Within the framework of the project “Application of new technologies to know the effects of global and local change in the Iberian populations of Egyptian vulture. Applications for conservation” (see related news) 6 Egyptian vultures were equipped with GPS-GSM transmitters during the 2018 breeding season. Three of them were born in 2018, of which two came from a territory located in the Sant Llorenç del Munt i l’Obac Natural Park (Ros and Obac) and one from a territory in the Guilleries-Savassona Natural Area (Avenc). The other three individuals were older but non-territorials: Orís, born in 2017 and treated in a wildlife rehabilitation centre (see related news), Picatxo, born in 2016 in the Garrotxa county, and Asticot, born in 2014 in Southern France; all of them were captured and released in the Osona county. The mentioned project was supported by Red Eléctrica de España SAU, Fundació Catalunya La Pedrera and Diputació de Barcelona and is led by the Conservation Biology Group of the University of Barcelona (CBG-UB).

Thanks to the GPS-GSM technology it is possible to track with high accuracy the movements and spatial use by these individuals, including their migration to Africa. The Egyptian vulture is a migrating species found in our country roughly from March to September, and it remains in Africa the rest of the year. The available information suggests that most individuals begin their migration between August and September, although there is not much information on the phenology of these movements and the way the migration occurs (e.g. either stopping for feeding or non-stop migration). Besides, not much is known about mortality rates during migration and differences on these rates depending on the age of individuals. In this sense, our project would allow to obtain a valuable information to enhance conservation strategies for this endangered species.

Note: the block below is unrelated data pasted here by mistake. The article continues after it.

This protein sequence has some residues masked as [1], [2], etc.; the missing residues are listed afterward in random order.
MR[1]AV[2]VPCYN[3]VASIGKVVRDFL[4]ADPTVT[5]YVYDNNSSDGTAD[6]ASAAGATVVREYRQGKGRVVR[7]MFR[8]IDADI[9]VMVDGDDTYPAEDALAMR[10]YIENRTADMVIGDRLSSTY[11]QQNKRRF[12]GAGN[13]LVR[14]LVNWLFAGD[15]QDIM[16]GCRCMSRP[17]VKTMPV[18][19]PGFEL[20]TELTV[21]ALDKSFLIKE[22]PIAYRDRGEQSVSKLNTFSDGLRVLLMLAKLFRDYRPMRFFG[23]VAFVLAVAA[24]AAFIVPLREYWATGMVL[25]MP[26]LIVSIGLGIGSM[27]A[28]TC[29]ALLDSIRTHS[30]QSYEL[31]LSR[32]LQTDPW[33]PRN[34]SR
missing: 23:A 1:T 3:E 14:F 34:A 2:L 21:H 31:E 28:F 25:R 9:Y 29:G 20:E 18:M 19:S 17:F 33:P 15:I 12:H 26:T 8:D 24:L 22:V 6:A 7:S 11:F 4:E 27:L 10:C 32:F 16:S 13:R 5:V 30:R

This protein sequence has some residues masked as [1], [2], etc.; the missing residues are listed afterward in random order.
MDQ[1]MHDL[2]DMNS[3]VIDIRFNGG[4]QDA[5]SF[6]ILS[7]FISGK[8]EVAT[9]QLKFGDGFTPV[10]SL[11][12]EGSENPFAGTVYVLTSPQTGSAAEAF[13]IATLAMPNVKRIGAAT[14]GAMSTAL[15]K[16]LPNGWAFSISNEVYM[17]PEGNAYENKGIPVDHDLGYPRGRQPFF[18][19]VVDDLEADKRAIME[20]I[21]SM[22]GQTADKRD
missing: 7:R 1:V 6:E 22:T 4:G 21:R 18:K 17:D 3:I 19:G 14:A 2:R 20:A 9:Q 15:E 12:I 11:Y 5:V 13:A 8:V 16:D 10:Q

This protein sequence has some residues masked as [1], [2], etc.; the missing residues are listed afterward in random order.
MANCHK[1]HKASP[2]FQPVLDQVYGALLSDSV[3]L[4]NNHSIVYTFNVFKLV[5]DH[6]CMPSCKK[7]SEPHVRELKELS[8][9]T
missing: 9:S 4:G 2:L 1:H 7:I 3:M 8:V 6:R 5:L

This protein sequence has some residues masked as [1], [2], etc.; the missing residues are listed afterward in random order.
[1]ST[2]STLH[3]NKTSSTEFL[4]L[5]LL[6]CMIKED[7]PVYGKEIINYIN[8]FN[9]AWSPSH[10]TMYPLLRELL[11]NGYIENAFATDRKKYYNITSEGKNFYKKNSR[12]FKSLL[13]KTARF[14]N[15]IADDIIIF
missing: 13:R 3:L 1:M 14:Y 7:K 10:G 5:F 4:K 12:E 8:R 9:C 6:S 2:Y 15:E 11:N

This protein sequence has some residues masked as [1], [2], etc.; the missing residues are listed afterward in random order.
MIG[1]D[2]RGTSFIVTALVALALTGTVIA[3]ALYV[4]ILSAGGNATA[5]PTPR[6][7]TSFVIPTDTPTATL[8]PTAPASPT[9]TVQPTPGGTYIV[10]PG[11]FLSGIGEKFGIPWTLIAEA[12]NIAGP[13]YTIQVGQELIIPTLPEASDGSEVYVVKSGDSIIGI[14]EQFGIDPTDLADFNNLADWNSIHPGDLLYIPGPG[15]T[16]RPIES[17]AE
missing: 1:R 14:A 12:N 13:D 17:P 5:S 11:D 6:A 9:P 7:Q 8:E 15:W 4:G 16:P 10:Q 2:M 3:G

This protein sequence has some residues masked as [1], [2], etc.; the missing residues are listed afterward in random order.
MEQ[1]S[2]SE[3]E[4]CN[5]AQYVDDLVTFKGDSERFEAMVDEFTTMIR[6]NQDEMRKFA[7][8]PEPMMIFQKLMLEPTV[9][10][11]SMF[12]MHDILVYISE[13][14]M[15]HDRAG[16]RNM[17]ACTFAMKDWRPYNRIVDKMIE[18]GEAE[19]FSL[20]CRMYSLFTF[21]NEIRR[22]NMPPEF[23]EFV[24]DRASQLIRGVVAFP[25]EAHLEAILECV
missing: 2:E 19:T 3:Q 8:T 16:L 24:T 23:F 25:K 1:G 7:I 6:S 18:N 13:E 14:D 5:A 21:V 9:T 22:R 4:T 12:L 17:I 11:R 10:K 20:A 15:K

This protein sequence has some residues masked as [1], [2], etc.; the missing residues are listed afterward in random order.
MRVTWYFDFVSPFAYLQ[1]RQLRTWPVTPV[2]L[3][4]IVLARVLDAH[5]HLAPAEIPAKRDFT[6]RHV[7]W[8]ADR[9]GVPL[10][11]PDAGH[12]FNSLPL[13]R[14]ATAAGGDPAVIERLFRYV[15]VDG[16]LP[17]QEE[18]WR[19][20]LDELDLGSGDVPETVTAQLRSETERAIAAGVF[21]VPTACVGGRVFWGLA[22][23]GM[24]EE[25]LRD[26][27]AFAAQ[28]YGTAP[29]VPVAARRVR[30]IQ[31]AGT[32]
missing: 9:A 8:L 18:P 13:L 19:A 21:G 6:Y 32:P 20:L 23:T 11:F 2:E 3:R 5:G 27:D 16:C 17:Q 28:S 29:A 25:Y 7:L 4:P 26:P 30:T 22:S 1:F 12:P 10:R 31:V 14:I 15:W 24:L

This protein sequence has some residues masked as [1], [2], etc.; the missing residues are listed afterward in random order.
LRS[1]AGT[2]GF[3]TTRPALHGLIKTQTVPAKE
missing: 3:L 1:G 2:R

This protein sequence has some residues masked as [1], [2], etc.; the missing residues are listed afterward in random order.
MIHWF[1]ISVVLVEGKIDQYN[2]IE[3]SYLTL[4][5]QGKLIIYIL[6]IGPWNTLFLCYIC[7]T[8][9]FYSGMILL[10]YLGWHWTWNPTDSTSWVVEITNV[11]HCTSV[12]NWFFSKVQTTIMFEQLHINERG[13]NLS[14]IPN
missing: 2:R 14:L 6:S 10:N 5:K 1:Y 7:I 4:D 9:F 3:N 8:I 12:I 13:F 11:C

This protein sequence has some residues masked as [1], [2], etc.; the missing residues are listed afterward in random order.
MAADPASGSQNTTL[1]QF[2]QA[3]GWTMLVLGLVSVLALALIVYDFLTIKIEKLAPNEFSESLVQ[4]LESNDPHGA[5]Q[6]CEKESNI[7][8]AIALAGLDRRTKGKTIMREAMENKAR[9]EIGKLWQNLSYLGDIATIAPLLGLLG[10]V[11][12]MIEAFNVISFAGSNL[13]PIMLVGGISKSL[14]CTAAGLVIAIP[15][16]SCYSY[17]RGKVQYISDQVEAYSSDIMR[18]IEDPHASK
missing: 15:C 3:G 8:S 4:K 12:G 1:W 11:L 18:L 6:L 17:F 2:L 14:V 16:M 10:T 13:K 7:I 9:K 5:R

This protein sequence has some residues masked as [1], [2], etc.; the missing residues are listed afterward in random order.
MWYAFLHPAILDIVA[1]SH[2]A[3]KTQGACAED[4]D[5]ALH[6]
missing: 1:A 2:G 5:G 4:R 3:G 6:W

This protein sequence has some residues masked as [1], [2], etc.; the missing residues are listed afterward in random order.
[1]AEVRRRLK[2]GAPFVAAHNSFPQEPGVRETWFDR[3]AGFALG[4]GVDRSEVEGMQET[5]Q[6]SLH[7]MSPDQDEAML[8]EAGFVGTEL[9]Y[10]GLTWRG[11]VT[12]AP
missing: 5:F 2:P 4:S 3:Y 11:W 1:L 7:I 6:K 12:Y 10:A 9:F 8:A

However, the final destiny of our protagonists has been very different. Orís was released in a landfill to ease contact with other individuals (see related news) and feeding. Indeed, it was so adapted to that environment that we could say that it lives in a landfill. This individual was admitted in a wildlife rehabilitation centre soon after leaving the nest and it remained there until it was released last spring, so then migration was not possible. This might have caused that it had lose its migration instinct and, up to date, it has not shown any sign of wishing to migrate.

Picatxo and Asticot have been more active according to their movements, as it was expected considering they were non-breeders. During July and August, they have moved in a wide area, mostly in Catalonia, visiting feeding areas as supplementary feeding points, landfills and areas with extensive livestock areas. Both have been in a feeding area during some days before starting migration, which has been very fast. Picatxo, crossed Gibraltar strait on the 16th August, while Asticot did on the 3rd September and they arrived at Southern Mauritania in few days. We have not received locations from the first one for some days, possibly because it is in an area with no GSM coverage, while we receive regular locations from the second one since it is in an area with fine coverage.